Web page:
It was the sort of maneuver that a military general would’ve been proud of. Last Saturday, all Indian e-commerce companies were busy slugging it out in their annual e-commerce discount fests, falling over each other to give their customers the best offers they possibly could. The battle was being fought very much in the online world — these were e-commerce companies after all.
Amazon, though, had other ideas. Smack in the middle of its Great Indian Sale, it opened up an offline front. It announced it had purchased 5% of Shoppers Stop for Rs. 180 crore.
Nobody had seen the move coming. “Shit just got real,” said investor Mahesh Murthy. There had been murmurs about Amazon acquiring Big Basket, or even Grofers, but this move caught most off guard. But the more people thought about it, the more sense it appeared to make. Investor Haresh Chawla wondered why e-commerce companies hadn’t done this sooner — he’d said it would’ve make sense for Flipkart to invest in Shoppers Stop all the way back in 2015.
And the move might well prove to be a masterstroke. While Amazon hasn’t confirmed how it intends to use its new association with Shoppers Stop, here are the some of things it could do.
- Real Estate Play: One way to look at the Amazon acquisition is a pure real estate play. A tie up with Shoppers Stop gives Amazon a foothold in 38 cities and towns across India — Shoppers Stop runs 80 stores across places as diverse as Latur, Jaipur, Indore and Mysore. And this is prime real estate, in high-footfall malls where upwardly mobile Indians hang out. Simply putting up Amazon branding at these stores could be a pretty good use of Rs. 180 crore.
- Pick Up Locations: But Amazon could do a lot more than just use the Shoppers Stop Stores for marketing. Amazon can use these stores as pick up points. Shoppers Stop locations are often close to office areas and commercial establishments, and customers could simply have their purchases dropped off at these Shoppers Stop locations, and pick them up at their convenience. And there does appear to be a need for these pickup stores — Flipkart has been running dedicated pick up stores since 2015.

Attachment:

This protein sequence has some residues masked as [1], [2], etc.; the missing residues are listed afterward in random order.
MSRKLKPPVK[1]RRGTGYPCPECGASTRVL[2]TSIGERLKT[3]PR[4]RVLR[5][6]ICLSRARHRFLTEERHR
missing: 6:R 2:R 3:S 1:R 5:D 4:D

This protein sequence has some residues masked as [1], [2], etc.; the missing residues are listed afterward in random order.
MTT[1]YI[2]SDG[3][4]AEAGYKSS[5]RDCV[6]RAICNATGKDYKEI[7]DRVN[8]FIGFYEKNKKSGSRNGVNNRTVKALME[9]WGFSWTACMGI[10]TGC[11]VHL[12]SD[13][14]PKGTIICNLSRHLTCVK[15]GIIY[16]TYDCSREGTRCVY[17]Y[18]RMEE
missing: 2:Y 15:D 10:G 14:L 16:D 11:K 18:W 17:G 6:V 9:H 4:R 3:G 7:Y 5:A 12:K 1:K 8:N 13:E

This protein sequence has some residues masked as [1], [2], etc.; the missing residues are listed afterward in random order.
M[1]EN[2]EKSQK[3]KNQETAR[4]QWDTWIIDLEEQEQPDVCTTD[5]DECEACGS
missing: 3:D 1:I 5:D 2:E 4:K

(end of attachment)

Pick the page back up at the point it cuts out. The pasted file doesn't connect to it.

- Trial Rooms: Shoppers Stop stores come with something e-commerce companies severely need — trial rooms. Companies have been using AI and machine learning to let people know what their clothes bought online will look once they wear then, and several e-commerce companies let their customers return clothes after trying them if they don’t fit. What if Amazon could run a program where it would get say 3 dresses delivered to your nearest Shoppers Stop location? You could try out these dresses in the store, and finally walk out with the ones you like.
- Cross branding: Opportunities for cross branding, too, abound. What if purchasing a lipstick from Shoppers Stop gives you a voucher to purchase kajal online from Amazon at a discount? Shoppers Stop has direct shopping data for millions of customers every year, and Amazon can now target them better than any online targeting algorithm can.
- Shoppers Stop First Citizen Loyalty Program: And this might be the most crucial play here. Shoppers Stop runs a popular loyalty program called First Citizen, which has 49 lakh members who account for 77% of its sales. What if Amazon could…simply offer these people Amazon Prime memberships for free? Sure they’d be some overlap, but Amazon could have found a ready, high-spending audience for its Prime Program. Once these people have a Prime Membership by default, they’re much more likely to shop online on Amazon than on any of its competitors. And Amazon has been generous with Amazon Prime before — immediately following its acquisition of Whole Foods, it began offering discounts at Whole Foods for Amazon Prime members.
- The Crossword angle: Shoppers Stop also runs the popular Crossword chain of bookstores. Crossword has 88 stores across the country, and Amazon could use them to promote its large book collection. Crossword attracts an upwardly mobile, high-spending audience, and Amazon could also have opportunities to promote its products directly to them.
- Everyone’s doing it: And apart from speculation, there clearly is a need for e-commerce companies to move offline. Lenskart now operates 700 stores across the country, and Urban Ladder and Pepperfry have also been opening stores at prime locations. Even Flipkart-owned Myntra has opened an experience store in Bangalore. Clearly the data is telling e-commerce companies that they need to move offline — remaining a pure online play can only take you so far. And Amazon’s made its online play far more efficiently than other players — while other companies have been opening a couple of stores a year, testing out markets, Amazon’s gained entry into a network of stores across India in one fell swoop. It’s the Amazon way of doing things.